Collectively, present data suggest that repression of differentiation-promoting genes in the stem cell compartment is the primary target of the known GSC self-renewal and maintenance factors, the BMP receptor pathway, and the translational repressors Nos and Pum (Fig. 2 A). Few, if any, factors have been identified that seem to promote stem cell fate itself. One possibility is that mutations in such factors may cause different phenotypes, such as stem cell death or cessation of stem cell development rather than differentiation, and may be more difficult to be recognized as specific for stem cell function.

GSC differentiation pathways

The first gene identified with a clear role in GSC differentiation was Bam (Fig. 2 B; McKearin and Spradling, 1990). bam mutant ovaries are filled with single, undifferentiated cells, whereas ubiquitous Bam overexpression leads to differentiation of all GSCs into mature eggs (Ohlstein and McKearin, 1997), indicating the important regulatory role of Bam in promoting differentiation. Accordingly, Bam expression is tightly regulated by pMad/Med. As a result, Bam expression is “off” in GSCs, in which Dpp-mediated signaling is high, and “on” in CBs, in which Dpp signaling is attenuated (Figs. 3 and 2 A, 4; Ohlstein and McKearin, 1997; Chen and McKearin, 2003a,b; Song et al., 2004).

Among the known differentiation genes, Bam regulation and function seem to best exemplify a gating mechanism (Fig. 4 A). This term is used to describe regulatory relationships in which an initial repressor gene is only transiently expressed, nevertheless ensuring repression of target genes even after the initial trigger is no longer present (Davidson, 2010). According to this concept, a short pulse of Bam expression in CBs is sufficient to repress the stem cell program and initiate the differentiation program. The original concept of gating has been mostly used to describe transcription factor–mediated regulation of gene expression; however, most known targets of Bam regulation are translational (see below). Similar to transcriptional gating mechanisms, the precise transcriptional regulation of Bam may only be required to initiate but not instruct the differentiation program. This idea is supported by the finding that reduction in general translation can cause single-celled bam germ cell tumors to differentiate and form multicellular cysts. Thus, in this scenario, general translational repression can overcome the need for Bam to instruct differentiation (Xi et al., 2005; Shen et al., 2009; Sun et al., 2010; Joly et al., 2013; Zhang et al., 2014). Some experiments, however, also suggest that Bam has additional functions during later stages of cyst division (Hawkins et al., 1996; Lilly et al., 2000). Interestingly, in the original characterization of Bam protein, two intracellular localization patterns were identified by different antibodies, one form that was abundant in the cytoplasm and only present during the initiation of differentiation and another form, associated with the fusome, that persisted during later stages of cyst formation (McKearin and Ohlstein, 1995). It is intriguing to speculate that Bam’s roles in gating GSC differentiation and mediating cyst division could be regulated at the intracellular level through putative, location-specific interaction partners. Indeed, Cyclin A associates with the fusome and is involved in controlling cyst division cycles (Lilly et al., 2000).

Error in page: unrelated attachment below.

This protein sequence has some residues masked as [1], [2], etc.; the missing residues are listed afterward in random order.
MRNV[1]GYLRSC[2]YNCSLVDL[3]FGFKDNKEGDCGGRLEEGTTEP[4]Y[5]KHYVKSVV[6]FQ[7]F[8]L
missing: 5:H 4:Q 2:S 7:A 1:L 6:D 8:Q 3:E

Bam lacks homology to other known proteins but acts in complex with at least three RNA-binding proteins, Benign gonial cell neoplasm (Bgcn), Sex lethal (Sxl), and Mei-P26 (Ohlstein et al., 2000; Li et al., 2013). Together, this complex mediates translation repression of GSC maintenance factors. Bgcn has homology with the DExH box family of ATP-dependent helicases, which are involved in repressing translation of RNAs involved in germline differentiation in other species (Gateff et al., 1996; Insco et al., 2012). Sxl, a sex-specific protein involved in RNA splicing and sequence-specific translational regulation, directs female sex determination in the early embryo and GSC differentiation in the adult ovary. Sxl enables GSC differentiation by down-regulating Nos protein levels during Drosophila oogenesis (Chau et al., 2012). Mei-P26 is a member of the TRIM (tripartite motif containing)-NHL (NCL-1, HT2A, and LIN-41) protein family. These proteins share a single RING (really interesting new gene) domain with E3 ubiquitin ligase activity and a coiled-coil NHL domain, which can bind RNA sequence specifically (Neumüller et al., 2008; Li et al., 2013; Loedige et al., 2014). Association of Bam with these three proteins confers repression on specific target genes, and the ability of Bam to force differentiation relies on each of these three proteins. Bam together with Bgcn represses E-cadherin translation, thereby relieving the tight interaction between GSCs and the niche (Fig. 2 B, 17), and Bam together with Sxl and Mei-P26 represses nos translation (Fig. 2 B, 12; Jin et al., 2008; Li et al., 2009, 2013). Although the relevance of the Bam complex for differentiation is clear, the exact composition of the complex is less well defined. For example, it remains unclear whether the three RNA-binding proteins form one complex with Bam or form separate complexes with a distinct target specificity. In line with a gating function for Bam through its restricted expression, the other components of the complex are expressed more broadly and not restricted to the CB and immediate progeny (Fig. 3). It would be interesting to test whether any other differentiation factors could attain gating function when expressed in a bam pattern.